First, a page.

Little surprise that these receivers are now being used in the Mediterranean to help find refugees in distress. They are equipping aircraft supporting Frontex’ efforts. Horizon Technologies produces several systems that can equip aircraft in its FlyingFish product family. One of the notable attributes of FlyingFish is it can detect and locate satphone transmissions using the Thuraya satellite constellation. Thuraya phones use frequencies of 1.525GHz to 1.661GHz. Usefully, these phones automatically periodically transmit their coordinates derived from the GNSS signals they receive. For example, the phone may receive signals from the US Global Positioning System constellation. It then automatically sends its coordinates out into the ether.
FlyingFish detects not only the Thuraya phone transmissions but also these GNSS signals. Thus, someone in a maritime surveillance aircraft equipped with this payload gets the immediate coordinates of the phone. FlyingFish also detects and locates transmissions from satphones using the INMARSAT constellation. FlyingFish has been augmented by Horizon’s BlackFish product. This also detects and locates satphones using the Iridium network alongside Thuraya and INMARSAT.
A single CubeSat at 2,000 kilometers’ altitude can cover 3,657,571 square nautical miles
Systems like FlyingFish and BlackFish are most useful when equipping aircraft to provide long detection ranges. Frontex makes extensive use of aircraft to support its Mediterranean mission. A range of platforms including Diamond DA-42/62 and Beechcraft Super King Air-350 twin turboprop aircraft. These have supported the Frontex mission alongside Israel Aerospace Industries Heron-1 uninhabited aerial vehicles.
Over the longer term, radio monitoring over the Mediterranean will improve with the advent of space-based capabilities. The world is witnessing a minor revolution in the space sector with the advent of technologies like CubeSats is ‘democratizing’ access to the cosmos. CubeSats typically have a mass under two kilograms (4.4 pounds/lbs). Mass is critical where satellites are concerned. Launching spacecraft is not cheap, but prices are coming down. A satellite launch by the National Aeronautics and Space Administration’s Space Shuttle would cost $60,000 per kilogram. It costs $1,200 per kilogram (2.2lbs) to launch a satellite using SpaceX’s Falcon-9 rocket. This makes it economical to place scores of CubeSats can be placed in low earth orbits of below 1,079nm (2,000km) above Earth.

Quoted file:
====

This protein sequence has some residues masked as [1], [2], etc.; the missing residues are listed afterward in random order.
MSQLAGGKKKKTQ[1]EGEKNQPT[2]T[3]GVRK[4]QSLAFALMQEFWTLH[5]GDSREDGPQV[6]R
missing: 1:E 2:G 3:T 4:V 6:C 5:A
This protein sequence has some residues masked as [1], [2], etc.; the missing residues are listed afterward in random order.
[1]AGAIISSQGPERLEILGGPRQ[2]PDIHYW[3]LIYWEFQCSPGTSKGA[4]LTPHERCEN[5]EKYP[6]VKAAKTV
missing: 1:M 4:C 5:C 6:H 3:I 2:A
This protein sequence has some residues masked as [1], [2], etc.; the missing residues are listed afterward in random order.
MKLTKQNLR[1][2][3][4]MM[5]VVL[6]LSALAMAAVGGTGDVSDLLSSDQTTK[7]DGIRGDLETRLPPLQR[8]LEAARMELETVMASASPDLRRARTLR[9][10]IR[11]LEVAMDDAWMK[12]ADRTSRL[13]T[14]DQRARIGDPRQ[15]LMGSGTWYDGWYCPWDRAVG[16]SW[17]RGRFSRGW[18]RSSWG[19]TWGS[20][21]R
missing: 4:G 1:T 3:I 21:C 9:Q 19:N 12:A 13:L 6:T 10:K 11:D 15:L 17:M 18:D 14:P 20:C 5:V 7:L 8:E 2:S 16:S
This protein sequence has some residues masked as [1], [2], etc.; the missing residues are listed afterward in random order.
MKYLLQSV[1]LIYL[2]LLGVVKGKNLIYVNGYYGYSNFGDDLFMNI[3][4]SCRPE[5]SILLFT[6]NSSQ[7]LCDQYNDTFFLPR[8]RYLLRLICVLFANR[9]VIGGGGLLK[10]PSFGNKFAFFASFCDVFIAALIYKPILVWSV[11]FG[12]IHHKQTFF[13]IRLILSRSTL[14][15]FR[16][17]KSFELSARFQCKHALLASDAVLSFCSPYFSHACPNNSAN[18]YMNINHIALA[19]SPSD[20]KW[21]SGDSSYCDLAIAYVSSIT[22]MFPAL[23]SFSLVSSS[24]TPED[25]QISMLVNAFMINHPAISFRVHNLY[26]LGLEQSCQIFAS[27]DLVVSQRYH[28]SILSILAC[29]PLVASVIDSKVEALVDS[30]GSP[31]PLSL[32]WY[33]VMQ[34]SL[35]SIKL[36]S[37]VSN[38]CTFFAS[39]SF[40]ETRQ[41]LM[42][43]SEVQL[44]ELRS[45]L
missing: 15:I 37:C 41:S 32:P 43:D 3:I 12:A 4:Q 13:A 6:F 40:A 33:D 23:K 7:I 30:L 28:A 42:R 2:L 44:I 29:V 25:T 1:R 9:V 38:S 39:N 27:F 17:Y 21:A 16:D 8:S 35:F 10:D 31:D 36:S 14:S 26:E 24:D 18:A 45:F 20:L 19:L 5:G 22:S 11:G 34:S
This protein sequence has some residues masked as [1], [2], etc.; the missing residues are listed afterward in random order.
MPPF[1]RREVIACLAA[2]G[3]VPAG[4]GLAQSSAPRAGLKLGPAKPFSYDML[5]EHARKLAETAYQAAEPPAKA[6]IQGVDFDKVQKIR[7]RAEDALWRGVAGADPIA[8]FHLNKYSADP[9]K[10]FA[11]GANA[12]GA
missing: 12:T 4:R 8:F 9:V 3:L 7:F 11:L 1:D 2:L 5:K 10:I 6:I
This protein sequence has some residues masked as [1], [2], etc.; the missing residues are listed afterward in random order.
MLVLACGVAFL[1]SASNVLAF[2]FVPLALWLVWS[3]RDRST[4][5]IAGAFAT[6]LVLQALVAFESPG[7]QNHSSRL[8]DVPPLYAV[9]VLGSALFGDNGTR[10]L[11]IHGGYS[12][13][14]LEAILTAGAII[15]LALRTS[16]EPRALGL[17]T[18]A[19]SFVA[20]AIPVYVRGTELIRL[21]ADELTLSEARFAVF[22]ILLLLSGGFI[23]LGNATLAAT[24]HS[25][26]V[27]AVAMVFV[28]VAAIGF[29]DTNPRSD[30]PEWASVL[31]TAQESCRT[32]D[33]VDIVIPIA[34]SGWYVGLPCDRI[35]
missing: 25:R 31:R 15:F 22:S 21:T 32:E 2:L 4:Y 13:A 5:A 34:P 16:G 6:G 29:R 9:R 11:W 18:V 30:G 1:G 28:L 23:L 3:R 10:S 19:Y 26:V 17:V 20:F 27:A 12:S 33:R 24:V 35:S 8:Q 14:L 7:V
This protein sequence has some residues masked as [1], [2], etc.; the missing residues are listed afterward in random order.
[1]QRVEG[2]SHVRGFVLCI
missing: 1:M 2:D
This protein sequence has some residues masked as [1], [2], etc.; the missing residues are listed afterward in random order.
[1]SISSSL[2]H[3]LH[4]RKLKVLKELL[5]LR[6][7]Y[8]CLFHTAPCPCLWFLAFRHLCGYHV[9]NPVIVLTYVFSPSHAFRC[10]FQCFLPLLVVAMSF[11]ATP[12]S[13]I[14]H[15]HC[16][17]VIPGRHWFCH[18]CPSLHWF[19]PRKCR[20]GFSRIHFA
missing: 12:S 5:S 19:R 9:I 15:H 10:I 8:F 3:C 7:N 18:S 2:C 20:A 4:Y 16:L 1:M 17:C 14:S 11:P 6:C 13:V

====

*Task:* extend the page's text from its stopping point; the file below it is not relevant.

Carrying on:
Cubesats could be positioned in low earth orbits above the Mediterranean equipped with radio receivers to listen for tell-tale signals from cellphones or satphones. This could be done for comparatively less money than a single conventional satellite performing the same mission. The relatively low costs for CubeSats means they are relatively inexpensive to replace once they reach the end of their lives.
CubeSats have another major benefit as they do not suffer from human fatigue and can maintain a longer time on station. An aircraft with a radio receiver can perform its mission for as long as its fuel reserves and human reserves allow. Despite being detecting signals almost two hundred nautical miles from the aircraft, depending on altitude, an airborne radio receiver is limited in the area it covers. An aircraft flying at 20,000ft covers an area of 94,024 square nautical miles (322,493 square kilometers), twelve percent of the Mediterranean. A single CubeSat at 2,000 kilometers’ altitude can cover 3,657,571 square nautical miles (12,545,117 square kilometers). This is over five times the area of the Mediterranean. CubeSats could play a useful role in helping to detect the cellphone and satphone signals of those in distress when aircraft with radio receivers are not flying.
We are arguably at the dawn of radio receiving technologies’ potential as a rescue tool. Airborne radio monitoring systems are making their presence felt. The transposition of this technology into space could yet pay more dividends. The movement of people across the Mediterranean shows no signs of abating. Detecting those in distress through their communications signals will help get them to safety.